Laundry. Ugh. How is it possible to have this much laundry? Doesn’t it often feel like the pile of dirty clothes seems disproportionate to the number of people living in your home?
My current summer strategy on laundry is: everyone just stay in bathing suits and we’ll swim. This is also my current summer strategy on bathing.
But when bathing suits don’t suffice, I’ve been honing in on a laundry strategy that is working. For the past few years, by mantra has been
A load a day keeps anxiety at bay
Again, I’m still not sure how it’s possible to accumulate a load worth of dirty items every day, but apparently it is, and so I wash one load a day most days. When we lived in Philly, this meant descending to the dark unfinished basement via rickety stairs and dodging the creepiest insects- cave spiders (they’re actually crickets but look like big spiders and jump up to face-level!) All of this, as you know, was often done pregnant, seeing as I’ve been pregnant the past 7 years. This leads to my first and second points:
1. Ask for help as needed
2. Get good laundry bins
Micah began doing the heavy lifting up and down the stairs and it really helped. He also purchased three of these laundry bins from Bed Bath & Beyond and I LOVE them. They’ve been a part of our laundry routine for 5 years now and have held up great. Lightweight, durable, and they have handles that make it easy for little ones to lug. I also use them when packing for road trips- they stand upright in the trunk perfectly and I use them to organize kids’ clothes/diapers, toys, swim gear, etc. until I get to our destination. Then one becomes our laundry bin while away. I highly recommend these gems.
But if you’re like me, the actual washing and drying of the laundry isn’t the problem; it’s the sorting, folding, and putting away of the laundry.
My mom is THE. NEATEST. clothes folder in the universe, and she also gets giddy about ironing. I, sadly, did not inherit that gene. So from day one of marriage, I told Micah that, though I love him and care about his appearance, ironing will not be within my scope of practice and that socks may or may not be sorted into pairs. He happily took responsibility for his own clothes, has not once complained, and has really helped alleviate the burden.
Now that the children are a bit older, they have become part of the daily clothes sorting & putting away regiment, which brings us to points 3-6.
3. I end each day by running a load in the washer as I go to bed. In the morning, I move it to the dryer. By the time the kids get to chores, the bigger boys get clothes out of the dryer and pile them onto my bedroom floor. I have a pretty large- and pretty sparse- bedroom, so it makes for the perfect staging ground.
4. Arrange each child in a different corner and then begin throwing their clothes at them as they laugh and get rowdy.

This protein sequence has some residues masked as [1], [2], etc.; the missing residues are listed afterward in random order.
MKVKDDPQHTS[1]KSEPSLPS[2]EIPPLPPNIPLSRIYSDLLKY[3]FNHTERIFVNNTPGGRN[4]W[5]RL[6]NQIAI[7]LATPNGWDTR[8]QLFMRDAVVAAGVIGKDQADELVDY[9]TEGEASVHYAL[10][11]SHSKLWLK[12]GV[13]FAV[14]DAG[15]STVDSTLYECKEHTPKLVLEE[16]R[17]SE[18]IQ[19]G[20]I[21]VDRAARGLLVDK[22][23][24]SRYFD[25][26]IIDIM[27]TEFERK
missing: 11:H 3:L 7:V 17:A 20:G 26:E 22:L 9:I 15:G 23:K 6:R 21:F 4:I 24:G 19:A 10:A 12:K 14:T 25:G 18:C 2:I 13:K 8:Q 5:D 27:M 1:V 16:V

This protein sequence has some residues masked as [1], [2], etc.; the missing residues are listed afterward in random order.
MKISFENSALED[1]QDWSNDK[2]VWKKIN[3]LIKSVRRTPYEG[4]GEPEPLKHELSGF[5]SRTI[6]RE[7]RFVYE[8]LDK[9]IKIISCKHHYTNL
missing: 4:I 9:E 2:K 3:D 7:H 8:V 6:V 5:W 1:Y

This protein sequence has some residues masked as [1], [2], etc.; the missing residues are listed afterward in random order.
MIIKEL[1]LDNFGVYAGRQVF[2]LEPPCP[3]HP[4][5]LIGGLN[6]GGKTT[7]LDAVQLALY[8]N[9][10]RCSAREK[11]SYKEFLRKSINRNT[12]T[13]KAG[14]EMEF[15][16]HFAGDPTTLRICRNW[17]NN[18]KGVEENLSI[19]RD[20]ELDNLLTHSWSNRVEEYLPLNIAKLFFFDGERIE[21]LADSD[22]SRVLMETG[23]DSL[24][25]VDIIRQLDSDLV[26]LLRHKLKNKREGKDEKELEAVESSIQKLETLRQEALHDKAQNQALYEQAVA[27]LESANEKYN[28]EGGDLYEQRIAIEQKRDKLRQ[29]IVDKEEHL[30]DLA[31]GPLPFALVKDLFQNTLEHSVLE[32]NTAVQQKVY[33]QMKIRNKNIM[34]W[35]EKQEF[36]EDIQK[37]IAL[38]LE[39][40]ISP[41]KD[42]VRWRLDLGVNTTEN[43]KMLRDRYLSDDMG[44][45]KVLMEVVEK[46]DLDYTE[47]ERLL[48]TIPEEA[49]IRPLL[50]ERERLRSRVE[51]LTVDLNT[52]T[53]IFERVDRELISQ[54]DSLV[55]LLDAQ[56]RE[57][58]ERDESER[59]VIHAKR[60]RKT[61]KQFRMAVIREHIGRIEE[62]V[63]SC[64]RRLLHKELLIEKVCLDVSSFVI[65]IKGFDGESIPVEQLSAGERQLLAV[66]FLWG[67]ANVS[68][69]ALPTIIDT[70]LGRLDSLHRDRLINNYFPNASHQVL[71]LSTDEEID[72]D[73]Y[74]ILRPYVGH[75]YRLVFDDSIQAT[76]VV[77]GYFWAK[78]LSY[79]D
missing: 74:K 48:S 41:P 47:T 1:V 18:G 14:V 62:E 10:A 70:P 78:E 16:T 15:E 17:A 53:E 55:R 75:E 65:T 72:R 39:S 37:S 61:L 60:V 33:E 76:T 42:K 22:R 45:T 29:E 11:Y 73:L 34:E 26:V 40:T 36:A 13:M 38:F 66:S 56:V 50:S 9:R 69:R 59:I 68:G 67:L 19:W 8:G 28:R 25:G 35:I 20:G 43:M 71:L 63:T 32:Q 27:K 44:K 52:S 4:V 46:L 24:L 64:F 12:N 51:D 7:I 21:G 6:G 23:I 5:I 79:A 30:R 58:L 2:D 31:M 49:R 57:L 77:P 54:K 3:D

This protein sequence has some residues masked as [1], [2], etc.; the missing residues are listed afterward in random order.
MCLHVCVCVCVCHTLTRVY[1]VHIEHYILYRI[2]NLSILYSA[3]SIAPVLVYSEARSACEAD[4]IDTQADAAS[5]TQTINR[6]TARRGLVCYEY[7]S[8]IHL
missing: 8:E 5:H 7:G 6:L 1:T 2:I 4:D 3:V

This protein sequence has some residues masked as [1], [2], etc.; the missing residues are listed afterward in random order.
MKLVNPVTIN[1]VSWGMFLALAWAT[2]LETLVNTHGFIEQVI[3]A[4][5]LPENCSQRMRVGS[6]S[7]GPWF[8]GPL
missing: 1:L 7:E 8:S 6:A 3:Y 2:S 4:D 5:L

I used to have them sort their own clothes, But things were getting crazy.
And things were also getting lost. Like a brand new winter shirt I had bought Mia, which she wore once before it was never seen again…until I packed up winter clothes and found it at the bottom of Sam’s dresser. There’s also a lot of growing bodies and rotating hand-me-downs. A pair of shorts that belonged to Silas one week will become Sam’s the next week. Lot’s to sort out mentally. So for now, I sort the clothes and they receive them.
5. Each child is responsible for putting their clothes away. And I am responsible for not panicking over how disorderly that appears.
I’ve set the bar reeeaaal low here- just get clothes into your dresser. I have released my grip on how and in what state this occurs.
And amazingly, the kids don’t look all that wrinkly and disheveled. Or if they do, I haven’t cared to notice. That, or this Southern humidity is smoothing things out. I did just recently teach the big boys how to fold their shirts and shorts, so we’re making progress.
6. To make this process easy, each boy has a whopping 2 drawers per dresser, the top for tops and the bottom for bottoms. Easy peasy. Caramia, however, has a full 4 drawers because, well, skirts and shorts and tights and leggings and….#girls.
She also gets a closet because dresses.
It took quite a few hanger casualties before I purchased a shower curtain rod to serve as a lower level so she could more easily/less aggressively reach her dresses.
As for the baby, I acquired an old about-to-be-thrown-out dresser and lovingly refinished it with the help of a friend and Annie Sloan. If you don’t know about chalk paint, you’re gonna wanna look that up. This refinished gem sits at the top of our stairs next to the laundry room so I can access the baby’s clothes even if a little person is napping in the bedroom. #Priorities.
I think this system works for us for a few reasons.
- We don’t currently own nice clothes, so our care can be a little less, well, careful.
- We don’t own a lot of clothes, so even the ‘big’ pile of laundry ins’t overwhelming.
- Consistency. A load of laundry every. single. day. With few exceptions, this is just how we roll.
- Lowered expectation to accommodate our reality. My launderers are ages 3-8. I can’t be too picky. I’m grateful for their (most of the time) cheerful help, and my priority is to have our clothes clean and out of sight. If that means in a wrinkled pile in a drawer, so be it. I’m not going to die on that hill. And, thanks to this laundry schedule, I also won’t be buried alive under a pile of dirty clothes!
Oh Tommi….. I am so glad you are fighting that OCD monster. Keep doing the 1 laundry a day dance for now because sadly, as the kids grow clothes grow. That means more laundry 😦 And especially with all those boys you will be happy when they start taking two showers a day so they’re not so stinky. Maybe you need to plan ahead….what age can they start doing their own? 😊
That, or we join a nudist colony! Thanks for the encouragement!